For Ever, the new album from Jungle, a seven-piece funk cohort signed to the well-known English indie label XL, lacks a center.
That has something to do with the absence of distinctive singers. The band conjures amiable, non-invasive, bass-heavy tracks, but they rely heavily on massed vocals to disguise the lack of commanding leaders. In the past, this is a quality that they have presented as a strength, a way to “get rid of the ego” and embrace “a collective sort of spirit.”
That’s all well and good in theory. But in practice, For Ever is less promising. Jungle often sound like a number of popular white groups from the late Seventies who had success with funk and disco. “Heavy, California” and “Beat 54” approximate the Bee Gees’ falsetto but lacks the Gibb brothers’ lancing, nasal tone. The gaseous clouds of vocals keep threatening to evaporate.
Jungle get away from the Seventies throwbacks on the second half of For Ever. Programmed drums grate against strings on “Give Over.” “Cosurmyne” transposes all that lite groove into the world of hip-hop head-nodders. And “Home” is beat-less, just a lone vocal laid across a bed of synthesizers. There’s more to latch on to here — the isolated voice on “Home,” for example, is tangier than the group-sing — but nothing grand.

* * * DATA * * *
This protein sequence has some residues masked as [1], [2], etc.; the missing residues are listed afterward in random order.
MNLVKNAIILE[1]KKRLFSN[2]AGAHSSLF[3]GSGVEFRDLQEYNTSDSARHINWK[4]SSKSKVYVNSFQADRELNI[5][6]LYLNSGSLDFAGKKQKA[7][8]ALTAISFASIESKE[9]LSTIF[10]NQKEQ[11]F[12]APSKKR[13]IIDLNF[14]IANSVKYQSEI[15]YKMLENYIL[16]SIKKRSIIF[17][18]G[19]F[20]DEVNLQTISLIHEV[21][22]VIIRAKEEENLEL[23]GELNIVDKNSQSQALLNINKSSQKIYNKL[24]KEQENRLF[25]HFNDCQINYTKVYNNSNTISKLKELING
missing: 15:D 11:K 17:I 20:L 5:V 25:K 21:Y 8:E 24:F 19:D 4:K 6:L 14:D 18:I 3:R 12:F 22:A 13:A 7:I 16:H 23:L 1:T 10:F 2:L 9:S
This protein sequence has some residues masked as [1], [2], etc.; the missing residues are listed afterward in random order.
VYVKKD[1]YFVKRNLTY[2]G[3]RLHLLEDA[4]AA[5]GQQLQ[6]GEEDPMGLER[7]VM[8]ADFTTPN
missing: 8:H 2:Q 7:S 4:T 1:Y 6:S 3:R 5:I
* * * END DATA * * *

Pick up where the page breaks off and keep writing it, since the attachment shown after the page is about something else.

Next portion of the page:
It turns out that centerlessness works just fine commercially: Jungle’s self-titled debut has sold over 100,000 albums in the U.K., a highly respectable sum in the streaming era. But this music still tends to slip into the background, affable but never striking.